Politics

Politics refers to a set of activities associated with the governance of a country, or an area. It involves making decisions that apply to members of a group.[1]

It refers to achieving and exercising positions of governance—organized control over a human community, particularly a state.[2] The academic study focusing on just politics, which is therefore more targeted than general political science, is sometimes referred to as politology (not to be confused with politicology, a synonym for political science).

In modern nation-states, people have formed political parties to represent their ideas. They agree to take the same position on many issues and agree to support the same changes to law and the same leaders.[3]

An election is usually a competition between different parties.[4] Some examples of political parties worldwide are: the African National Congress (ANC) in South Africa, the Democratic Party (D) in the United States, the Conservative Party in the United Kingdom, the Christian Democratic Union (CDU) in Germany and the Bhartiya Janata Party in India.

Politics is a multifaceted word. It has a set of fairly specific meanings that are descriptive and nonjudgmental (such as "the art or science of government" and "political principles"), but does often colloquially carry a negative connotation.[1][5][6] The word has been used negatively for many years: the British national anthem as published in 1745 calls on God to "Confound their politics",[7] and the phrase "play politics", for example, has been in use since at least 1853, when abolitionist Wendell Phillips declared: "We do not play politics; anti-slavery is no half-jest with us."[8]

A variety of methods are deployed in politics, which include promoting one's own political views among people, negotiation with other political subjects, making laws, and exercising force, including warfare against adversaries.[9][10][11][12][13] Politics is exercised on a wide range of social levels, from clans and tribes of traditional societies, through modern local governments, companies and institutions up to sovereign states, to the international level.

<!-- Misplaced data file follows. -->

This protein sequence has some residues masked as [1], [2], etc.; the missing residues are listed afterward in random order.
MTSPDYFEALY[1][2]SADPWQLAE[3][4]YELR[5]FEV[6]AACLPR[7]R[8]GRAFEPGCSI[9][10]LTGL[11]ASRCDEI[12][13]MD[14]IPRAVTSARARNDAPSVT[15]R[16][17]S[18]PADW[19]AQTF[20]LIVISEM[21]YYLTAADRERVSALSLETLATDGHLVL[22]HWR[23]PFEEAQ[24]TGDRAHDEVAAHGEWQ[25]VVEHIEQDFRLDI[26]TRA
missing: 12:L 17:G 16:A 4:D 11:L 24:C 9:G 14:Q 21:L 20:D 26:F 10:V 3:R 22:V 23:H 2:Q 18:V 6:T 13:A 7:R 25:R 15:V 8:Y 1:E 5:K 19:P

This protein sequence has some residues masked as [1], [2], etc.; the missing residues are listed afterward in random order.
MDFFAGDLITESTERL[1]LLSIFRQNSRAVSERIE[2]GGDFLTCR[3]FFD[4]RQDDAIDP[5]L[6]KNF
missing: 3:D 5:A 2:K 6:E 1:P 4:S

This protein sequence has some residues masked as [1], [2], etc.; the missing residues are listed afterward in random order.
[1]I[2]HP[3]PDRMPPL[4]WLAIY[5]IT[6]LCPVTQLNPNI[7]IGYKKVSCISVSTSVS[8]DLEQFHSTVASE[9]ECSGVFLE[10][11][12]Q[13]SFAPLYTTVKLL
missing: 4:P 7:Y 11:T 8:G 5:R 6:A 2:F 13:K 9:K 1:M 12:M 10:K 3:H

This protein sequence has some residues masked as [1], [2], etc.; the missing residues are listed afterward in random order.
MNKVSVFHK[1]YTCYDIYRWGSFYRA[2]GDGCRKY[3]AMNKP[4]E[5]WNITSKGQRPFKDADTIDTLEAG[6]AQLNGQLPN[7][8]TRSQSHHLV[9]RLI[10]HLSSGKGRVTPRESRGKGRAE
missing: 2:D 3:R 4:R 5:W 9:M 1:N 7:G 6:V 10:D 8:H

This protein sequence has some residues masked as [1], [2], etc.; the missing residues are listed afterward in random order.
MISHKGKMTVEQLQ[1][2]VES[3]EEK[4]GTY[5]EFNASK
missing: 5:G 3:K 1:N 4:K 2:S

A political system is a framework which defines acceptable political methods within a given society. The history of political thought can be traced back to early antiquity, with seminal works such as Plato's Republic, Aristotle's Politics and the works of Confucius.

Etymology

Women voter outreach from 1935.

The word comes from the same Greek word from which the title of Aristotle's book Politics (from Ancient Greek: Πολιτικά, romanizedPolitiká or Polis, meaning "affairs of the cities"). The book title was rendered in Early Modern English in the mid-15th century as "Polettiques";[14] it became "politics" in Modern English. The singular politic first attested in English 1430 and comes from Middle French politique, in turn from Latin politicus,[15] which is the Latinization of the Greek πολιτικός (politikos), meaning amongst others "of, for, or relating to citizens", "civil", "civic", "belonging to the state",[16] in turn from πολίτης (polites), "citizen"[16] and that from πόλις (polis), "city".[16]

Classifications

Formal politics refers to the operation of a constitutional system of government and publicly defined institutions and procedures.[17] Political parties, public policy or discussions about war and foreign affairs would fall under the category of Formal Politics.[17] Many people view formal politics as something outside of themselves, but that can still affect their daily lives.[17]

Semi-formal politics is politics in government associations such as neighborhood associations, or student governments where student government political party politics is often important.

Informal politics is understood as forming alliances, exercising power and protecting and advancing particular ideas or goals. Generally, this includes anything affecting one's daily life, such as the way an office or household is managed, or how one person or group exercises influence over another.[17] Informal Politics is typically understood as everyday politics, hence the idea that "politics is everywhere".[17]